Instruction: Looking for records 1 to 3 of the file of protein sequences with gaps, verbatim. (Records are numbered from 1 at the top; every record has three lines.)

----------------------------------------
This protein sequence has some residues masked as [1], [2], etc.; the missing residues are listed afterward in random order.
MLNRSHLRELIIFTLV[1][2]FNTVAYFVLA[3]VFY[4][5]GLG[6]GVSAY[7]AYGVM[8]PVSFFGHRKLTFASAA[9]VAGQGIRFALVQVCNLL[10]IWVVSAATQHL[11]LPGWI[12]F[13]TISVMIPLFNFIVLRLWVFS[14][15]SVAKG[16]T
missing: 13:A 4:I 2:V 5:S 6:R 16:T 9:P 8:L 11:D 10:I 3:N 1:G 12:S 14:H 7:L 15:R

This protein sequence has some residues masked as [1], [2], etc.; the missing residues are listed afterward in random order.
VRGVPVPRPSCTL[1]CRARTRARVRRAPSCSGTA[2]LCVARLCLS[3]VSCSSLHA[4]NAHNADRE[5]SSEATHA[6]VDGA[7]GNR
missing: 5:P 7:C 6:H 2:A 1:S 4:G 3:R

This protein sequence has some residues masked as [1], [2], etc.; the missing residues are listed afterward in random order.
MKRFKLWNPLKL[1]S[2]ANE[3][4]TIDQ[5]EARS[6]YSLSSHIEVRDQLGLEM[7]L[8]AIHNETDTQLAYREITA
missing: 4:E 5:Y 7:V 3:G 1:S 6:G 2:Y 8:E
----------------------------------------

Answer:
This protein sequence has some residues masked as [1], [2], etc.; the missing residues are listed afterward in random order.
MLNRSHLRELIIFTLV[1][2]FNTVAYFVLA[3]VFY[4][5]GLG[6]GVSAY[7]AYGVM[8]PVSFFGHRKLTFASAA[9]VAGQGIRFALVQVCNLL[10]IWVVSAATQHL[11]LPGWI[12]F[13]TISVMIPLFNFIVLRLWVFS[14][15]SVAKG[16]T
missing: 13:A 4:I 2:V 5:S 6:R 16:T 9:P 8:L 11:D 10:I 3:N 1:G 12:S 14:H 7:L 15:R

This protein sequence has some residues masked as [1], [2], etc.; the missing residues are listed afterward in random order.
VRGVPVPRPSCTL[1]CRARTRARVRRAPSCSGTA[2]LCVARLCLS[3]VSCSSLHA[4]NAHNADRE[5]SSEATHA[6]VDGA[7]GNR
missing: 5:P 7:C 6:H 2:A 1:S 4:G 3:R

This protein sequence has some residues masked as [1], [2], etc.; the missing residues are listed afterward in random order.
MKRFKLWNPLKL[1]S[2]ANE[3][4]TIDQ[5]EARS[6]YSLSSHIEVRDQLGLEM[7]L[8]AIHNETDTQLAYREITA
missing: 4:E 5:Y 7:V 3:G 1:S 6:G 2:Y 8:E